Although Mr Geiger acknowledges Russia's immense scientific heritage, he believes that is only the foundation on which he must build.
"Russia has deep scientific traditions, expertise and institutions," he says. "This greater human and scientific capital allows Skolkovo to develop five entire economic sectors.
"Our immediate goals are to bridge the current gap between research and commercialisation and to drive entrepreneurship. Many countries are weak in commercialising their intellectual property [IP] and Russia's weakness is a legacy of its former planned economy. Russia possesses an enormous technology base; what's missing is simply an effective transmission into real goods and services."
The Skolkovo Foundation is also creating new laws and institutions to protect and advance IP rights, which Mr Geiger believes are critical for attracting investment and talent. But he doesn't believe that it's possible for Skolkovo to become a Russian clone of Silicon Valley for purely cultural reasons.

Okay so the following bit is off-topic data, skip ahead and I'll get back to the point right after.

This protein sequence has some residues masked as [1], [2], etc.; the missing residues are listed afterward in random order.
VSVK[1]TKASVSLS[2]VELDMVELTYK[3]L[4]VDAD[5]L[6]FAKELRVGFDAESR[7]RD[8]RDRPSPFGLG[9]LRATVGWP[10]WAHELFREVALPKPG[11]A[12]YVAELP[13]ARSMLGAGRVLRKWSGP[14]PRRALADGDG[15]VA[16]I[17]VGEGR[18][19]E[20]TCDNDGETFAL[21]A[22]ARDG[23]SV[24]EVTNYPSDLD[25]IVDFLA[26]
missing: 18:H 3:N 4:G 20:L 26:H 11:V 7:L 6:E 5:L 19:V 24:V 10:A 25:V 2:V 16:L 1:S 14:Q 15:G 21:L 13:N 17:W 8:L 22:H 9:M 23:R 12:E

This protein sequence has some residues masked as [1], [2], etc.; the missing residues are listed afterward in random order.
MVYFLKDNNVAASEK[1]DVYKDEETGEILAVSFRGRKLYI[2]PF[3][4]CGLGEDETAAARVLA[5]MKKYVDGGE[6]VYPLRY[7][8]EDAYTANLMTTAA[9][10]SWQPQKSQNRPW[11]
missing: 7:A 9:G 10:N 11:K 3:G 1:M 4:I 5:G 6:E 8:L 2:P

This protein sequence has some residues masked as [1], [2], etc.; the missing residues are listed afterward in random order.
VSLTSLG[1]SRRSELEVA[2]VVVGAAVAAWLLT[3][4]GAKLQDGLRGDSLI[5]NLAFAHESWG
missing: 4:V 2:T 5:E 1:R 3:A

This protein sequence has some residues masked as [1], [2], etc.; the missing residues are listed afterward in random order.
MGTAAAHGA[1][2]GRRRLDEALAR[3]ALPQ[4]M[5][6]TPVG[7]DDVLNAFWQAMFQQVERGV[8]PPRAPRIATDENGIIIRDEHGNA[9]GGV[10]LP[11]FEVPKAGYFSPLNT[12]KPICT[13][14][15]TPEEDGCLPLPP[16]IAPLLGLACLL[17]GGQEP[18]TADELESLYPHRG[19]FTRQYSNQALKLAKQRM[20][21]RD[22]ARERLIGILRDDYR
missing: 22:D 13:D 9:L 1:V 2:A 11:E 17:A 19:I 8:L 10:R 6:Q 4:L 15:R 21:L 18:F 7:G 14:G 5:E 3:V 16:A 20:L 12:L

"Silicon Valley is a culture, not a place. For example, can your society allow frequent job-hopping every six or 12 months? Will your visa, residency and labour laws efficiently accommodate this? Because that's what allows Silicon Valley to rapidly re-allocate its human capital to where it is most productive," Mr Geiger says. He adds that any society wishing to mimic Silicon Valley's success would also have to adopt a widespread culture of accepting business failure as an important step on the road to innovation
"Successive trial and error and a high tolerance for failure is essential for innovation."
Another advantage Silicon Valley has over Russia is its reputation for relatively straight business dealing as a result of stringent financial and regulatory controls. In this respect, Skolkovo still has a long way to go.